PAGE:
Sometimes the best ideas strike when you least expect them, and sometimes it takes a little persuasion for other people to buy into your vision.
Just ask Doubletree Hotel General Manager Marty Matfess.
When he called Bibi Garcia in June about painting a mural on the bottom of a fountain in the hotel lobby, the rising Greenbrier High School senior hesitated.
"I haven't done much painting, and I've never done anything this big, either. Mostly it's been for school or myself," said Bibi, 16.
Matfess asked her to come up with a design for the project anyway. He persuaded her to give it a try when he told her he could paint over the mural if he didn't like it.
That, however, is not going to happen.
"I couldn't have hoped for better. I gave her absolutely no direction," Matfess said.
The hotel manager first noticed Bibi's artwork in the spring when he went to Greenbrier, where his daughter is a student, for a school function.
He was not looking for an artist at the time, but Bibi's work displayed in the hallway caught his attention.
"Her stuff was very colorful, nonlinear. I love her use of colors and contrasting styles," Matfess said.
Bibi came up with a design that featured an underwater theme. The mural, which covers about 400 square feet, includes brightly colored fish and water lilies.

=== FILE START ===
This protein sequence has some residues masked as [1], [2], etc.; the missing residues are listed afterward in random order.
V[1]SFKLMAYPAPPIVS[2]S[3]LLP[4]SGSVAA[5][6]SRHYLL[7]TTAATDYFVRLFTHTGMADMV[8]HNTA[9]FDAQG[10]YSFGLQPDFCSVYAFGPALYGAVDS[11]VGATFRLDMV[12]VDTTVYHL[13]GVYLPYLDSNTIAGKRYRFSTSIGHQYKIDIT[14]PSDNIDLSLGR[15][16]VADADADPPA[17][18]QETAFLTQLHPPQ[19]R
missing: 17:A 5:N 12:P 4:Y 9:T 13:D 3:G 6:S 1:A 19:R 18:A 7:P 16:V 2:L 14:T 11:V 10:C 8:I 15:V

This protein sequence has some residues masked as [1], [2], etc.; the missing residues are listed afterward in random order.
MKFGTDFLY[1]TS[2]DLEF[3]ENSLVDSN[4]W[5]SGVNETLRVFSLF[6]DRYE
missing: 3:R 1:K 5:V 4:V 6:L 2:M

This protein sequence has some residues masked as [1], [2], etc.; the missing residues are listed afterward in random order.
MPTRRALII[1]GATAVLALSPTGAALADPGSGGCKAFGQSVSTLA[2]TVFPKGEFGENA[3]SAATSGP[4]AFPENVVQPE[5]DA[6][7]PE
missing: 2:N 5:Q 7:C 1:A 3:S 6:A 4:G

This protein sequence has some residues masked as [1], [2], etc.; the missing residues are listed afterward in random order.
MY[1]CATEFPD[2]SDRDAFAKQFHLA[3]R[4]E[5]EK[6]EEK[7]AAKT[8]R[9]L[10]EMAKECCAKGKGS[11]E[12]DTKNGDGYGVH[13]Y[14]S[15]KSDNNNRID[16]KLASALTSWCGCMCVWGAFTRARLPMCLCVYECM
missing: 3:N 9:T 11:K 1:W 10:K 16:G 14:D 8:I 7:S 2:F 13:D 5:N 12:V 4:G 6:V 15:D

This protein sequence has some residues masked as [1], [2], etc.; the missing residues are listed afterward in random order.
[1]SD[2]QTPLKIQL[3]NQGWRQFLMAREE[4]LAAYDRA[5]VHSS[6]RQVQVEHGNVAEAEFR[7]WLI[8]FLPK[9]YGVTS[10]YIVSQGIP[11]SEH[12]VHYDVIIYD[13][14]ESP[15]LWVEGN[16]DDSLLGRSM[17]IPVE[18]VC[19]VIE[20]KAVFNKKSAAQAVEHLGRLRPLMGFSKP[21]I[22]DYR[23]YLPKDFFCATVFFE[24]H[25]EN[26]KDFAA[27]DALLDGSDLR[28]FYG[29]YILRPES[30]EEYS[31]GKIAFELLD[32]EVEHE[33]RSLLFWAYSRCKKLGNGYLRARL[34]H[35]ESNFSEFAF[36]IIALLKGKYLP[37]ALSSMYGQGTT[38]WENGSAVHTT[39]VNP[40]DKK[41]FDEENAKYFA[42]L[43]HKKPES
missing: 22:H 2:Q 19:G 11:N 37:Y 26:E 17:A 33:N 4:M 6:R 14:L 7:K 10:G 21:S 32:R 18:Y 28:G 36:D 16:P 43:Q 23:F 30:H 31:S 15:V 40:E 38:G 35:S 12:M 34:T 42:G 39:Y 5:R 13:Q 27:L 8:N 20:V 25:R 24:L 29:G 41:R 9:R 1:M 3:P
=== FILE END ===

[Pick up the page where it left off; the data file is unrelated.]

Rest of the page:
"I was shocked that he'd want me (to paint the mural)," she said. "But I thought it would be pretty exciting. It was pretty scary at first when he just told me to come up with something because I had no idea what to do."
Bibi started the project at midsummer. She sketched the design on the fountain floor before she started painting.
"This basically was kind of freehand," she said. "I can't believe I'm getting paid for it."
Matfess said hotel employees and regular guests monitored Bibi's progress.
"I really enjoy all the people coming by," Bibi said. "Some people stay and chat for awhile. I ask them to be critics."
Most of the comments have been favorable. She said she has gotten many other job offers ranging from painting signs and cars to designing a tattoo.
"It's really an incredible work of art," Matfess said of the mural. "She's just so talented. Really got a good eye."
Bibi, who discovered her abilities when she took an art class as a sophomore, said she is considering a career in medical illustration one day. Although she prefers drawing and colored pencils, she enjoyed painting the mural in her first paid job as an artist.
"I just like how it's bright and colorful," Bibi said. "It adds a lot of life to the corner."
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